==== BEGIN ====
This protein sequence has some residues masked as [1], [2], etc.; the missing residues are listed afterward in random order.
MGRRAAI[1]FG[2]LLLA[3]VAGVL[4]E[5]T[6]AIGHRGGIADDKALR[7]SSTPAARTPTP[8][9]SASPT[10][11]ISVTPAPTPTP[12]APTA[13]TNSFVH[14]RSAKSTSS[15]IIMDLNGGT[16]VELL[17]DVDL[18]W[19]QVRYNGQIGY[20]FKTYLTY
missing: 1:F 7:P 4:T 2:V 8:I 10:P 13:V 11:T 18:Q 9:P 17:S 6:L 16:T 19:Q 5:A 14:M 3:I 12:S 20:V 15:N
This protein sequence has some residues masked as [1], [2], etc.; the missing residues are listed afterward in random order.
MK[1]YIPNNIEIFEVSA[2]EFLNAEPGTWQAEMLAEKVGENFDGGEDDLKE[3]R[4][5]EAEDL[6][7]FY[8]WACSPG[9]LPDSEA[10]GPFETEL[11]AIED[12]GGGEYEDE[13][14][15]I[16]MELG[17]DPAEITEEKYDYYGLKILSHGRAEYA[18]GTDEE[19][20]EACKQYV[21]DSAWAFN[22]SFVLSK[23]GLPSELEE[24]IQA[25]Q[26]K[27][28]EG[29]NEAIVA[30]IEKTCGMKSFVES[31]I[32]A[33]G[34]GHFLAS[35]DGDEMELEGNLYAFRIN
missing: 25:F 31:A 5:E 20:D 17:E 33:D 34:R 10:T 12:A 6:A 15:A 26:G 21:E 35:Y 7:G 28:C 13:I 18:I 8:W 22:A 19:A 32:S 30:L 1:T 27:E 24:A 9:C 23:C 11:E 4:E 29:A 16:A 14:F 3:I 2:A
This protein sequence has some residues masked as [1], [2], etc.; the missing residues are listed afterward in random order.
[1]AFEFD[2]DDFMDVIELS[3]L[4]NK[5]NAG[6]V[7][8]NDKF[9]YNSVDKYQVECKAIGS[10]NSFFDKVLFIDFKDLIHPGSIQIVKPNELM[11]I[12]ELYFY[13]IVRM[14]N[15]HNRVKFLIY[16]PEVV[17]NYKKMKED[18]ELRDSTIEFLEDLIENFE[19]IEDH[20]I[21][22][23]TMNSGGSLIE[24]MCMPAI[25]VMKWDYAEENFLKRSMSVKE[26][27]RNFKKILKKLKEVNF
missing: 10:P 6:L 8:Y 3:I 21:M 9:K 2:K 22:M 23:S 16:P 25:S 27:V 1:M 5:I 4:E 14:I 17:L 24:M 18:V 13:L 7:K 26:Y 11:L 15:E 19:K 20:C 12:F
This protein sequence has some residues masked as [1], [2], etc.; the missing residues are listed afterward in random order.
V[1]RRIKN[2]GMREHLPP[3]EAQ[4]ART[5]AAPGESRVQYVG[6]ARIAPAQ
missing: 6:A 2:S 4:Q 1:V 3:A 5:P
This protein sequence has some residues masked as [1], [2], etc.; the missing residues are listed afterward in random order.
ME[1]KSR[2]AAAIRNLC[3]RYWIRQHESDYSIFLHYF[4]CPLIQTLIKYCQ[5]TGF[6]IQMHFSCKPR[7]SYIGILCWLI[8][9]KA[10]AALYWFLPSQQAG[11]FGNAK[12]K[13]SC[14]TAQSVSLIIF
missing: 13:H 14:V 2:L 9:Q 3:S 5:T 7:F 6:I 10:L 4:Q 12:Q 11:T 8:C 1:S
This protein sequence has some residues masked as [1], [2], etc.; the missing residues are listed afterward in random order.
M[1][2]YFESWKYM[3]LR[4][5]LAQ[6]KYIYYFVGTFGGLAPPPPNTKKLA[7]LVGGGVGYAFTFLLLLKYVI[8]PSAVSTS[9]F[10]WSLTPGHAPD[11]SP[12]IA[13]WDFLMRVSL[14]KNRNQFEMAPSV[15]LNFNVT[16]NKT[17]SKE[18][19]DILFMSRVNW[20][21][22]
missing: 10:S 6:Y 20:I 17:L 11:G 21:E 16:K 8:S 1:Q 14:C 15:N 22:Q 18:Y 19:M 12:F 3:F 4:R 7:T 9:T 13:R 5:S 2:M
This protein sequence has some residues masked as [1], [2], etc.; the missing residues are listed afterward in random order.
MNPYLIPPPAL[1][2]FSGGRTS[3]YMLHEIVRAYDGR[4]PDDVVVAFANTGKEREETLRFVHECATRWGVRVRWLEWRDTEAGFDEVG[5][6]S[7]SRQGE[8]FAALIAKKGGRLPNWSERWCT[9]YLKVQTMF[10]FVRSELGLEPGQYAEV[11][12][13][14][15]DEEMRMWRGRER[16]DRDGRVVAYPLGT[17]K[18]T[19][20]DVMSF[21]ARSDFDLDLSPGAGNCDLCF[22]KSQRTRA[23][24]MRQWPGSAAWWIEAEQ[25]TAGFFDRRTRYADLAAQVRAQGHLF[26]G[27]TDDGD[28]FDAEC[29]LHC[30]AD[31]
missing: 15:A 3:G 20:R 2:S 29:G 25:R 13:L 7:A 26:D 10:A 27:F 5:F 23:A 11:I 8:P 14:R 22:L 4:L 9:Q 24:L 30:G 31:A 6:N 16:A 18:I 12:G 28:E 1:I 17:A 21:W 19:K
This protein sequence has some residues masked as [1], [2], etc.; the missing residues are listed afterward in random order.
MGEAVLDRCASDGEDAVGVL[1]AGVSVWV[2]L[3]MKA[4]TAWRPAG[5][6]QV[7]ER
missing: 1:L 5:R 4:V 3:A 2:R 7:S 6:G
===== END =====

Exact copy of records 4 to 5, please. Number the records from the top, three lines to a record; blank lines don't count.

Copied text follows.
This protein sequence has some residues masked as [1], [2], etc.; the missing residues are listed afterward in random order.
V[1]RRIKN[2]GMREHLPP[3]EAQ[4]ART[5]AAPGESRVQYVG[6]ARIAPAQ
missing: 6:A 2:S 4:Q 1:V 3:A 5:P
This protein sequence has some residues masked as [1], [2], etc.; the missing residues are listed afterward in random order.
ME[1]KSR[2]AAAIRNLC[3]RYWIRQHESDYSIFLHYF[4]CPLIQTLIKYCQ[5]TGF[6]IQMHFSCKPR[7]SYIGILCWLI[8][9]KA[10]AALYWFLPSQQAG[11]FGNAK[12]K[13]SC[14]TAQSVSLIIF
missing: 13:H 14:V 2:L 9:Q 3:S 5:T 7:F 6:I 10:L 4:Q 12:Q 11:T 8:C 1:S